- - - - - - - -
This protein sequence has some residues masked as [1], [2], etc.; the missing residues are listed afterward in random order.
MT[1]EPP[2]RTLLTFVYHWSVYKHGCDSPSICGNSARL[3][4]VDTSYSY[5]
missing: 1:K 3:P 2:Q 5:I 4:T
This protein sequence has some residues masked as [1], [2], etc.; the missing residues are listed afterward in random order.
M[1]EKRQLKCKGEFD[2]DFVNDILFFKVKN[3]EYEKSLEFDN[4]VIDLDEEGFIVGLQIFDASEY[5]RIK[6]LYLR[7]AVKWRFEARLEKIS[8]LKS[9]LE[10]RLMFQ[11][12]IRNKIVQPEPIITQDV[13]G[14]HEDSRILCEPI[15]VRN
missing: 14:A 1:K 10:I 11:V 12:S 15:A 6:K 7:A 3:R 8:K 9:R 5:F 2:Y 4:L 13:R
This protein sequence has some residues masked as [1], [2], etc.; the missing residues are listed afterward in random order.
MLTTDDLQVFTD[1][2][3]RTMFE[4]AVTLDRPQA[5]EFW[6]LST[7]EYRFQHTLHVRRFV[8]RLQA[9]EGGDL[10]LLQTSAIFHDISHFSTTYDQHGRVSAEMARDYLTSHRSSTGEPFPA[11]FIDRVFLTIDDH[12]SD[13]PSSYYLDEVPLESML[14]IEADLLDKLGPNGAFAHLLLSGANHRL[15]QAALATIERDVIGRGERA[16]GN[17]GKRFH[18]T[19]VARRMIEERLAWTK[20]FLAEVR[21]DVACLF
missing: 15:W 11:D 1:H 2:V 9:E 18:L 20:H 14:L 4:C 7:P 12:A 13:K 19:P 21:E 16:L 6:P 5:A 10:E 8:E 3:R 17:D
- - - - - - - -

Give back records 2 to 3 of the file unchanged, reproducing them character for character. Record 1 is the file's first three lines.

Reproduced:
This protein sequence has some residues masked as [1], [2], etc.; the missing residues are listed afterward in random order.
M[1]EKRQLKCKGEFD[2]DFVNDILFFKVKN[3]EYEKSLEFDN[4]VIDLDEEGFIVGLQIFDASEY[5]RIK[6]LYLR[7]AVKWRFEARLEKIS[8]LKS[9]LE[10]RLMFQ[11][12]IRNKIVQPEPIITQDV[13]G[14]HEDSRILCEPI[15]VRN
missing: 14:A 1:K 10:I 11:V 12:S 15:A 6:K 7:A 3:R 8:K 9:R 5:F 2:Y 4:L 13:R
This protein sequence has some residues masked as [1], [2], etc.; the missing residues are listed afterward in random order.
MLTTDDLQVFTD[1][2][3]RTMFE[4]AVTLDRPQA[5]EFW[6]LST[7]EYRFQHTLHVRRFV[8]RLQA[9]EGGDL[10]LLQTSAIFHDISHFSTTYDQHGRVSAEMARDYLTSHRSSTGEPFPA[11]FIDRVFLTIDDH[12]SD[13]PSSYYLDEVPLESML[14]IEADLLDKLGPNGAFAHLLLSGANHRL[15]QAALATIERDVIGRGERA[16]GN[17]GKRFH[18]T[19]VARRMIEERLAWTK[20]FLAEVR[21]DVACLF
missing: 15:W 11:D 1:H 2:V 9:E 18:L 20:H 14:L 4:C 7:P 12:A 13:K 19:P 21:E 16:L 6:P 5:A 10:E 8:E 3:R 17:D